Now, governments everywhere are releveraging to socialise private losses and jump-start private demand. But public debt is ultimately a private burden: governments subsist by taxing private income and wealth, or through the ultimate capital levy of inflation or outright default. Eventually governments must deleverage too, or else public debt will explode, precipitating further, deeper public and private-sector crises.
This is already happening in the front-line of the crisis, eurozone sovereign debt. Greece is first over the edge; Ireland, Portugal and Spain trail close behind. Italy, while not yet illiquid, faces solvency risks. Even France and Germany have rising deficits. UK budget cuts are starting. Eventually Japan and the US will have to cut too.
In the early part of the crisis, governments acted in unison to restore confidence and economic activity. The Group of 20 coalesced after the crash of 2008-09; we all were in the same boat together, sinking fast.
But in 2010, national imperatives reasserted themselves. Co-ordination is now lacking: Germany is banning naked short selling unilaterally and the US is pursuing its own financial sector reform. Surplus countries are unwilling to stimulate consumption, while deficit countries are building unsustainable public debt.
The eurozone offers an object lesson in how not to respond to a systemic crisis. Member states started going it alone when they carved up pan-European banks along national lines in 2008. After much dithering and denial over Greece, leaders orchestrated an overwhelming show of force; a €750bn bail-out bolstered confidence for one day. But the rules went out of the window. Sovereign rescues are legitimised by an escape clause from the “no bail-out” rule intended for acts of God, not man-made debt. The European Central Bank began buying government bonds days after insisting it would not. Tensions in the Franco-German axis are palpable.
Instead of Balkanised local responses, we need a comprehensive solution to this global problem.
First, the eurozone must get its act together. It must deregulate, liberalise, reform the south and stoke demand in the north to restore dynamism and growth; ease monetary policy to prevent deflation and boost competitiveness; implement sovereign debt restructuring mechanisms to limit moral hazard from bail-outs; and put expansion of the eurozone on ice.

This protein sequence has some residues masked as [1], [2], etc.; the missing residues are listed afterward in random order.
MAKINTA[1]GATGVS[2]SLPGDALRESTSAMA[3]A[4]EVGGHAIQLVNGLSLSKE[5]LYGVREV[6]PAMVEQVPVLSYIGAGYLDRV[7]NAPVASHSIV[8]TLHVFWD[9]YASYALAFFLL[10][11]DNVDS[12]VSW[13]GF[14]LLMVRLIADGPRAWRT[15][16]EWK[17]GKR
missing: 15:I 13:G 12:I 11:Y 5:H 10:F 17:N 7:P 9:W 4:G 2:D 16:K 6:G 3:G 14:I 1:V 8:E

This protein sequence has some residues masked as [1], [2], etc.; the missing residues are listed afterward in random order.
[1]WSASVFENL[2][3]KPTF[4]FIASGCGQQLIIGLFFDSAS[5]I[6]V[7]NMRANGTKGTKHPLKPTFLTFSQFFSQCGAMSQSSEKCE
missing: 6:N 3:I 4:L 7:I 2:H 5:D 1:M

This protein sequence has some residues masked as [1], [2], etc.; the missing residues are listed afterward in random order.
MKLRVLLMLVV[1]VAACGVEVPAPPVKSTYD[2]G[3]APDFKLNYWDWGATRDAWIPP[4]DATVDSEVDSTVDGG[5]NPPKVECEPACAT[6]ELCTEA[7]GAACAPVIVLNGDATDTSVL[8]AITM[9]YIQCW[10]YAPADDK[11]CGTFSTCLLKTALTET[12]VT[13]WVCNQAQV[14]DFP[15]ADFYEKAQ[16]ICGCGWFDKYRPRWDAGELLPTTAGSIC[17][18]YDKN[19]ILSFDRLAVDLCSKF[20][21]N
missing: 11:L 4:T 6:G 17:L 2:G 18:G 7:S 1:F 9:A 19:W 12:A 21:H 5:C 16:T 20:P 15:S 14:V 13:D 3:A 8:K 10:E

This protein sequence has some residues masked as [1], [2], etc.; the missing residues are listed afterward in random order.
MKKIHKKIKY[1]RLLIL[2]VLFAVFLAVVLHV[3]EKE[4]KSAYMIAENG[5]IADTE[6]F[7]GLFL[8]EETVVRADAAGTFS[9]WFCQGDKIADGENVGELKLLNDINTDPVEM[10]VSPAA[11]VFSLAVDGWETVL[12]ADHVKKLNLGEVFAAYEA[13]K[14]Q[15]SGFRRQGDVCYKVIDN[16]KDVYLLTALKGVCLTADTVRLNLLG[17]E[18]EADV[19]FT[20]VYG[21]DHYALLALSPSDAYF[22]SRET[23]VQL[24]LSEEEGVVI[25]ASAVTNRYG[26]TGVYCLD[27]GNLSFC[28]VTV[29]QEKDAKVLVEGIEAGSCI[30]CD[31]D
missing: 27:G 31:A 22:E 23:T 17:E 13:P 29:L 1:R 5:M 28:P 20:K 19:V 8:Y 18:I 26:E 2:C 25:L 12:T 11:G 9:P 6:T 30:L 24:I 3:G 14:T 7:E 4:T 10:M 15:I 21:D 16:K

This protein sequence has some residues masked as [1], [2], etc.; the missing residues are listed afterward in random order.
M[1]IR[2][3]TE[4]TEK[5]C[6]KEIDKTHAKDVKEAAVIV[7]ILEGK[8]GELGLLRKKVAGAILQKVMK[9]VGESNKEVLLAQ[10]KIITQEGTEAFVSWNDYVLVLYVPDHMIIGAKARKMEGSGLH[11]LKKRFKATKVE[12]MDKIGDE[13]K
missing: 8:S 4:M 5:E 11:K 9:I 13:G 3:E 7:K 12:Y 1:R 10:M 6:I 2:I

Second, creditors need to take a hit, and debtors adjust. This is a solvency problem, demanding a grand work-out. Greece is the tip of the iceberg; banks in Spain and elsewhere in Europe stand knee-deep in bad debt, while problems persist in US residential and global commercial property.
Third, fiscal sustainability must be restored, with a focus on timetables and scenarios for revenues and spending, ageing-related costs and contingencies for future shocks, rather than on fiscal rules.
Fourth, it is time for radical reform of finance. The majority of proposals on the table are inadequate or irrelevant. Large financial institutions must be unbundled; they are too big, interconnected and complex to manage. Investors and customers can find all the traditional banking, investment banking, hedge fund, mutual fund and insurance services they need in specialised firms. We need to go back to Glass-Steagal on steroids.
Last, the global economy must be rebalanced. Deficit countries need to boost savings and investment; surplus countries to stimulate consumption. The quid pro quo for fiscal and financial reform in deficit countries must be deregulation of product, service and labour markets to boost incomes in surplus countries.
Nouriel Roubini is founder and chairman of Roubini Global Economics. Arnab Das is RGE’s managing director for market research and strategy